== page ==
For the expansion of their existing logistics infrastructure, retailers have for a long time mainly preferred greenfield solutions over brownfield, says Witron. There is currently a trend on the market, both nationally and internationally, for brownfield solutions – i.e., the integration of new technology into existing buildings – to become increasingly attractive and a viable addition to the greenfield strategy. Specifically, this can involve both modernizations and expansions of technology and building. Consequently, it is a matter of transforming facilities that were previously used manually into automated logistics centres.
True to the credo ‘use your assets’, there are many factors that speak in favour of making existing logistics structures fit for the future within a brownfield strategy and thus saving money and time. The advantages of a brownfield strategy are versatile:
• The existing distribution centre is already at the right location
and is logistically well-integrated into the retail network in terms of stores and suppliers – with a good connection to the traffic route and rail network. The energy and communication systems are already in place and employees already come from the region – an enormous advantage in terms of retaining know-how, corporate culture, and recruiting.
• It is difficult to obtain new land for greenfield solutions
New building land is becoming scarce, as many communities are designating fewer and fewer commercial property due to their sustainability strategies. In addition, the brownfield logistics center already exists and often provides additional neighbouring expansion areas.
• New commercial real estate and new buildings are expensive
Both the acquisition of the property, its infrastructure, as well as the actual construction work cost money – currently with permanently rising costs for land, material, and craftspeople. In addition, any marketing of existing real estate is completely eliminated.
• The construction of a new building is a time factor
A brownfield solution can be utilized more quickly because it eliminates the time needed to find land, obtain permits, plan constructions, and erect the building.
• Implementing state-of-the-art technology into an existing building is
cost-efficient – whether by modernizing already existing components (racking systems, mechanics, conveyor systems, PLC + IT) or by completely integrating new innovative storage and picking solutions. The result is another positive cost and time factor.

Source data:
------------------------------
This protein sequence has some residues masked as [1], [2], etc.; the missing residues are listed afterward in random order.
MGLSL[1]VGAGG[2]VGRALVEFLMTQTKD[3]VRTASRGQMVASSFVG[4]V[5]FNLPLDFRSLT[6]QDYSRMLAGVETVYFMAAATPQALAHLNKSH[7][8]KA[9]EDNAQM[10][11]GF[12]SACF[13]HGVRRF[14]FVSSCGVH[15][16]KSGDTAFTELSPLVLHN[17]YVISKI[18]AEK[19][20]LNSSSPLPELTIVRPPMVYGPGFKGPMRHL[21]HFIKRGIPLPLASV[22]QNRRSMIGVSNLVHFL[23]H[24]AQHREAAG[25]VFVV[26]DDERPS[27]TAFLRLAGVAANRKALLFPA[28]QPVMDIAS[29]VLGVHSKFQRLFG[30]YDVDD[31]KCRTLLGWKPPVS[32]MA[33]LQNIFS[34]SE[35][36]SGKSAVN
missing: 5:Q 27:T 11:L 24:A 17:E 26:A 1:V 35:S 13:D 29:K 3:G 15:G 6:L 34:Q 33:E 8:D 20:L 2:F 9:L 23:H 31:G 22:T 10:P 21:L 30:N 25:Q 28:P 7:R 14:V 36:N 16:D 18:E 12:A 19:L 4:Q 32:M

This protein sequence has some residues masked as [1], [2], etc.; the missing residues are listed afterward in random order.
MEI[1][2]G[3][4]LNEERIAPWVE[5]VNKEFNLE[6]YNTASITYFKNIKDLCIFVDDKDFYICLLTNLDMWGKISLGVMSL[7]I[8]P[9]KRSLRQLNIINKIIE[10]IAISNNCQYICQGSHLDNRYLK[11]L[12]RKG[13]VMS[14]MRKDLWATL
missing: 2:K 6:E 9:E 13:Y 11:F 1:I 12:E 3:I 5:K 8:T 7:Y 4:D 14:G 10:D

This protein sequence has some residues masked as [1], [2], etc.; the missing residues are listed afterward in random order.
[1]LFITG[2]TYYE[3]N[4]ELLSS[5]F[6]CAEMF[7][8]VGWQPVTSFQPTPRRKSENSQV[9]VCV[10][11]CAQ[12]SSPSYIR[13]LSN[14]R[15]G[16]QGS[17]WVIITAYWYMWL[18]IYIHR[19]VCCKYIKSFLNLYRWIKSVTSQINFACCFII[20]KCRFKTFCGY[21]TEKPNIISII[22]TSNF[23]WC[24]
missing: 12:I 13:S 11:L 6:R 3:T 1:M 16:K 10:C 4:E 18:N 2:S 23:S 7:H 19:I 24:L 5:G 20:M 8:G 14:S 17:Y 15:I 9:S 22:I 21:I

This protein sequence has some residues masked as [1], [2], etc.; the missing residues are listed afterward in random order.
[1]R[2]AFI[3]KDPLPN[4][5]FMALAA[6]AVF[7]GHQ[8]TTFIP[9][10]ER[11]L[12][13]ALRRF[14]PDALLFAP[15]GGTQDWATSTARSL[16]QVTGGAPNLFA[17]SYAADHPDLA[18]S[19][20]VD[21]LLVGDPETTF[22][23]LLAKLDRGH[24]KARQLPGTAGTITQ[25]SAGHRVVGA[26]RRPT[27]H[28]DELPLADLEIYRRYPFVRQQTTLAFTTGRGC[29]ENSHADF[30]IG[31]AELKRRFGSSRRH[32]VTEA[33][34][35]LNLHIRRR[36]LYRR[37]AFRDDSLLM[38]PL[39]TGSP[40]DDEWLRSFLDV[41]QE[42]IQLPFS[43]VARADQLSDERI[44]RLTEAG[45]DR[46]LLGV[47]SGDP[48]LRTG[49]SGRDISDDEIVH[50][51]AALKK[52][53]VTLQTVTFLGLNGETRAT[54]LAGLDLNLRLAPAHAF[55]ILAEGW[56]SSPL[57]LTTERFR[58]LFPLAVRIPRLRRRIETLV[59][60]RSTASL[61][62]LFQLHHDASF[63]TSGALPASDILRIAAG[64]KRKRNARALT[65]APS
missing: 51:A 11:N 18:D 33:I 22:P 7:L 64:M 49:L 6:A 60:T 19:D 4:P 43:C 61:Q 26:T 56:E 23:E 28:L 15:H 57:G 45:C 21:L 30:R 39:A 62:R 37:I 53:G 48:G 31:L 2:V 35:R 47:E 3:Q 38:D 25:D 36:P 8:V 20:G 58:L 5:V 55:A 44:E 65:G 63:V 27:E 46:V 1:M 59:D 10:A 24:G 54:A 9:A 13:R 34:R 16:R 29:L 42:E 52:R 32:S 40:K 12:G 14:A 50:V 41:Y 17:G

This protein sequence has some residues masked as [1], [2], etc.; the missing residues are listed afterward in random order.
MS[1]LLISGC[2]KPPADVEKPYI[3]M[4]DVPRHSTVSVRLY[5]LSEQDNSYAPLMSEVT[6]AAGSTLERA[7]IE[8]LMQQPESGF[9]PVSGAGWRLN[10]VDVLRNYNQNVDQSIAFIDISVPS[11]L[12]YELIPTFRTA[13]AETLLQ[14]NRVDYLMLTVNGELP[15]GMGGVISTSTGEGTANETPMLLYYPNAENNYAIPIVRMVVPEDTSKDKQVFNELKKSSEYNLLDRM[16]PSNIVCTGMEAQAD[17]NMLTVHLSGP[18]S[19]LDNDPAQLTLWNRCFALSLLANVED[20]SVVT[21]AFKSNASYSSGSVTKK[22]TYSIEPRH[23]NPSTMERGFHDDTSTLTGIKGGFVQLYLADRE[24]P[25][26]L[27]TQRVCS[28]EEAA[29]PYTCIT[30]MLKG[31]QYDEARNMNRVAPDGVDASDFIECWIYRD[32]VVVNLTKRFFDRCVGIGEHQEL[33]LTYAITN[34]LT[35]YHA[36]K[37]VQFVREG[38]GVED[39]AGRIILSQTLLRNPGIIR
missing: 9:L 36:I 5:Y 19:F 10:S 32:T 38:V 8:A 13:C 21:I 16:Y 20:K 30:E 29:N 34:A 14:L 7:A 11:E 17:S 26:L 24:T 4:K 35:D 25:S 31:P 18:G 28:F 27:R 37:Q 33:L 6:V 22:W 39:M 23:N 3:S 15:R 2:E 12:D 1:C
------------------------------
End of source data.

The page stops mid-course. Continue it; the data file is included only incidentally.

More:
• In terms of a holistic sustainability strategy, the reuse of existing assets is a decisive factor in avoiding land sealing or other waste of resources – economically, ecologically, and socially.
End-to-end implementation concept required
In order to evaluate whether the existing logistics facility is suitable for the future strategic approach, the first step is to obtain a thorough analysis and an end-to-end implementation concept. This includes:
• The verification of the existing building structure / building fabric
Depending on the temperature zone, e. g. floor conditions, statics, clear height, technical building equipment including air-conditioning technology, available building areas, possible expansion areas, possible building expansions, etc.
• The extent to which existing logistics technology can be modernized or is replaced, complemented by new logistics technology (e.g., OPM, AIO, ATS, GTP, shipping buffer, highly dynamic stacker cranes, and conveyor system, etc.)
• The design of material flow processes
In addition to the optimal connection of all logistics areas and temperature zones, typical building requirements are also being considered. These include, for example, good accessibility for service and maintenance teams, cleaning of the facility, fire protection, escape routes, or how the new technology can be physically implemented into the building in the best way (e.g., via the roof or by opening side walls).
• The transformation process – meaning how the commissioning processes are implemented in terms of organization, timing, and technology.